Louisville's best weapon on offense might be freshman Lamar Jackson, whose speed has made him one of the most effective running quarterbacks in the country. Despite only limited playing time against Houston and Clemson, Jackson has already tallied three 100-yard games on the ground, and his 435 yards rushing rank fourth among FBS quarterbacks. That's particularly impressive given that Louisville's offense wasn't designed around a running QB.
That's the good news. The bad news is that Jackson's success has largely covered up what is a glaring weakness among the Cardinals' running backs.
Take Jackson and the other quarterbacks out of the picture, and the numbers are bad.
Louisville's running backs are averaging 3.31 yards per rush, the third-worst rate in FBS.
Nearly a quarter of the Cardinals' carries by running backs end with a loss or no gain.
After recording four runs of 10 yards or more in the opener against Auburn, tailback Brandon Radcliff has just four more since.
For Petrino, the struggles are ubiquitous, particularly on the line.
"It's been a combination of everything -- of not being able to come off the ball and move the line of scrimmage and sustain our blocks and get onto the second level," Petrino said."
Indeed, the line has failed to do its job well, particularly up the middle. When running between the tackles, Louisville is averaging just 0.4 yards per rush before first contact on non-sack plays. Runners are getting hit at the line of scrimmage on virtually every carry. That's the worst rate among Power 5 programs.
On outside runs, the line has been a bit more successful (3.25 yards before contact, 29th in Power 5), but here the rushers have largely failed. Their 1.53 yards after contact rate ranks 63rd among Power 5 schools.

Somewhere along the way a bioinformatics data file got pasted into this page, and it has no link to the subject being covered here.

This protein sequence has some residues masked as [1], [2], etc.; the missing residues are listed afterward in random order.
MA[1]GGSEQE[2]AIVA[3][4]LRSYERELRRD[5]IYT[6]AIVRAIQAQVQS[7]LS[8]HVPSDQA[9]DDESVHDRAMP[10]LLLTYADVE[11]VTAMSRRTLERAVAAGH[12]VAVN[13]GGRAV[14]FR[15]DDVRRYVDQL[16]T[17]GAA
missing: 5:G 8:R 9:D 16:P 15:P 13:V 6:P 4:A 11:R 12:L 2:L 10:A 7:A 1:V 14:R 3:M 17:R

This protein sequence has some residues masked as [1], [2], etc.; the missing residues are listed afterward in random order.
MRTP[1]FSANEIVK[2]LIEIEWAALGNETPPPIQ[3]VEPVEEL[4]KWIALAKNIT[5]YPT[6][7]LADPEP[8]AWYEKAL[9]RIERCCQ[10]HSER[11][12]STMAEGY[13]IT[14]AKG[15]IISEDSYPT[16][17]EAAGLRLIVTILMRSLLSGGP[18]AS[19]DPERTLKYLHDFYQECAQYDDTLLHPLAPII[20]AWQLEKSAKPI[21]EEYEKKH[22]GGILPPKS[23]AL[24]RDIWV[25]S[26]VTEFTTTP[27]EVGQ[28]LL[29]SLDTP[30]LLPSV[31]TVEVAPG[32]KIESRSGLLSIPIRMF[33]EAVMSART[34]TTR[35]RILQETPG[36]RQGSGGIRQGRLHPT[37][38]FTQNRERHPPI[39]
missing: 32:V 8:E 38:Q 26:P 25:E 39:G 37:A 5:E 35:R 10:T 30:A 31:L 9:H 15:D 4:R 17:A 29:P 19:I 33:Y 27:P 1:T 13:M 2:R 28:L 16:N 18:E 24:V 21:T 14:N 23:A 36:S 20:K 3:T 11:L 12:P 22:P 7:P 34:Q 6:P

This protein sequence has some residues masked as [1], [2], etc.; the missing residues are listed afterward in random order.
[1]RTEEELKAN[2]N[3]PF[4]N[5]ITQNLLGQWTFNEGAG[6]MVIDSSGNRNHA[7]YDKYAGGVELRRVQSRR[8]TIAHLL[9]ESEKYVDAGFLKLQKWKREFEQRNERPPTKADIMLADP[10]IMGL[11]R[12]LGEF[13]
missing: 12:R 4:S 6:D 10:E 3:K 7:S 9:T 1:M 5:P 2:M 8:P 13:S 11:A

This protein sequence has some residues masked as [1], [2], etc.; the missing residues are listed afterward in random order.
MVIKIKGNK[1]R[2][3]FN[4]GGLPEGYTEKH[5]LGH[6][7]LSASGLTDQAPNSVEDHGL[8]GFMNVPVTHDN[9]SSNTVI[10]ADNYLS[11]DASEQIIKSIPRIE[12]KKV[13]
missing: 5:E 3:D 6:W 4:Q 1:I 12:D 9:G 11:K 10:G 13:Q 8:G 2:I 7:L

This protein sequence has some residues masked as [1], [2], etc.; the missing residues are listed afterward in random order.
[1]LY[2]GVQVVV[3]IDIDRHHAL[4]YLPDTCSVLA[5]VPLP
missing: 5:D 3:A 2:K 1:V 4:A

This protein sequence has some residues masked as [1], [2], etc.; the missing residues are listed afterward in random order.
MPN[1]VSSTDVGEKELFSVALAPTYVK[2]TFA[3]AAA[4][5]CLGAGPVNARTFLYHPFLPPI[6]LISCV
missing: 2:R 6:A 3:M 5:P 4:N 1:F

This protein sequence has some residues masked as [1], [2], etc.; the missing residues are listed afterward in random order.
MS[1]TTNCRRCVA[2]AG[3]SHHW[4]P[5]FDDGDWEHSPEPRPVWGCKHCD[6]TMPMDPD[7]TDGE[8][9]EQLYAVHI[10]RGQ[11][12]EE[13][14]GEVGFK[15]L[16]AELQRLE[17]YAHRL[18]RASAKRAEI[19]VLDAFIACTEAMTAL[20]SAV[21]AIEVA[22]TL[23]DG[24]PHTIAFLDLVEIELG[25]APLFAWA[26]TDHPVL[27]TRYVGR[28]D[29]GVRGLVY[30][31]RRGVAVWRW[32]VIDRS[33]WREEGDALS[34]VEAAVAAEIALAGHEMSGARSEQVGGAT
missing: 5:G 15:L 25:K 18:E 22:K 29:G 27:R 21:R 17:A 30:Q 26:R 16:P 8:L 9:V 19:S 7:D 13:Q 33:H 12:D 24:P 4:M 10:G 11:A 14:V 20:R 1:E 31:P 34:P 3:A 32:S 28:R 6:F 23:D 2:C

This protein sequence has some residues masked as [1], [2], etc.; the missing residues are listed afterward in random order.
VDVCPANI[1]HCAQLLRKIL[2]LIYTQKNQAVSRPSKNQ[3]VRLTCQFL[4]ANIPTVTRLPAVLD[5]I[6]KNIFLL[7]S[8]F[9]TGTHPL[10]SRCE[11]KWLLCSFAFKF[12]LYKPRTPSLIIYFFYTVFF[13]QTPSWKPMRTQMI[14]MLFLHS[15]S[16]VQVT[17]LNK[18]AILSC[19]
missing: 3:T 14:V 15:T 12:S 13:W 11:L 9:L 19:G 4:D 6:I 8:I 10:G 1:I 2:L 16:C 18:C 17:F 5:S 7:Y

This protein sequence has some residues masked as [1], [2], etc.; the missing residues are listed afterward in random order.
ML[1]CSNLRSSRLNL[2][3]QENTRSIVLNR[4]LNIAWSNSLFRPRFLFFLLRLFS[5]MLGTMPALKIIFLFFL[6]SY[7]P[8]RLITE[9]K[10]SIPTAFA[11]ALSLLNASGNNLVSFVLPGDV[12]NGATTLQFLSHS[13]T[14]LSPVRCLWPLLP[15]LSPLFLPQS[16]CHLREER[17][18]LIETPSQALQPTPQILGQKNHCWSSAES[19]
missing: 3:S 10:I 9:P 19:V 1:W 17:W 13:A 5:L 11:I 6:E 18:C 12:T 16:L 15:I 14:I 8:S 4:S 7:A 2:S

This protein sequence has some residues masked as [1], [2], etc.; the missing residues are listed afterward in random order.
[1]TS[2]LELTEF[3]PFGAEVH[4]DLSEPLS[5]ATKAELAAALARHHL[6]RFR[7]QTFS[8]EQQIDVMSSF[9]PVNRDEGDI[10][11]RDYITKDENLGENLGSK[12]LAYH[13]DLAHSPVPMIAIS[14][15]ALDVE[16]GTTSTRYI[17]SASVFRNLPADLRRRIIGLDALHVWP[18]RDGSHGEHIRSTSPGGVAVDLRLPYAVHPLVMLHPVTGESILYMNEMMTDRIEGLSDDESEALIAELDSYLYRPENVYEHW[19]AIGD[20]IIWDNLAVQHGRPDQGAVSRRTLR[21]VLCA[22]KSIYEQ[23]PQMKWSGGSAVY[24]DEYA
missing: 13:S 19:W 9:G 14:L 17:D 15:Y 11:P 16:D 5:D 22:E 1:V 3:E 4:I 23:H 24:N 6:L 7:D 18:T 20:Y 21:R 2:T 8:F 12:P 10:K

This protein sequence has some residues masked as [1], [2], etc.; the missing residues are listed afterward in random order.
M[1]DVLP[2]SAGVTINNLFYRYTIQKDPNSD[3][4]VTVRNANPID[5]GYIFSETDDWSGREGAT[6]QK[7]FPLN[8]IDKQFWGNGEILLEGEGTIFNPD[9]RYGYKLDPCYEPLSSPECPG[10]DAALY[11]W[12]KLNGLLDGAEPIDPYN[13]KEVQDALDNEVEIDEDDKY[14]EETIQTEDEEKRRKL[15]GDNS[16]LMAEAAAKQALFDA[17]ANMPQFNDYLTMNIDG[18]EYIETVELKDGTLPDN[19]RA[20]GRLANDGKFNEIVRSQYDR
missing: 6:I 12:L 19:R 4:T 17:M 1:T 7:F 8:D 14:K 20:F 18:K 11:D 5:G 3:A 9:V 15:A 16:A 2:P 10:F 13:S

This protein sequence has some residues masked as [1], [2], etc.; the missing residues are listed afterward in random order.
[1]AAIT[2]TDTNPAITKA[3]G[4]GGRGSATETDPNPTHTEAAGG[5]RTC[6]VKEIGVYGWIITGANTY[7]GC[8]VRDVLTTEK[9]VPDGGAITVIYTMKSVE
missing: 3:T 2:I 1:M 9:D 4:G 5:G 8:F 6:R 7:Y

Overall, Louisville's running backs are mustering just 1.48 yards after first contact per rush, the worst rate in the Power 5.
Essentially Louisville has a backfield of downhill style runners and an offensive line that can't block the vertical running game. It's a serious concern.
"We've had issues with the exchange point, with the quarterback not being exactly where he needs to be, and then our running backs hitting their landmarks and getting yards after contact," Petrino said. "It's something we worked extremely hard on in the bye week.
Petrino said the team has worked on fundamentals, so the hope is that the Cardinals can find some more success this week. But the task won't be easy against a Florida State team that has looked much improved against the run this year.
In 2014, with apathy and inexperience plaguing the defensive line, the Seminoles allowed 80 runs of 10 yards or more. This year, they're on pace for 50. They've allowed just one rushing touchdown, and against a strong Miami running game last week, they surrendered just 20 yards on 19 carries.
Jackson remains a threat for Louisville, and one Petrino said he hopes will loosen up defenses for the other ball carriers. But Jackson is also less of a threat in the passing game than the Cardinals' alternatives at quarterback, which leaves Petrino to try trade one weapon for another. If Radcliff and Jeremy Smith can start making some noise on the ground, too, however, things could get a lot simpler for whichever quarterback is in the game, and Jackson's legs won't be the only thing putting fear into opposing defenses.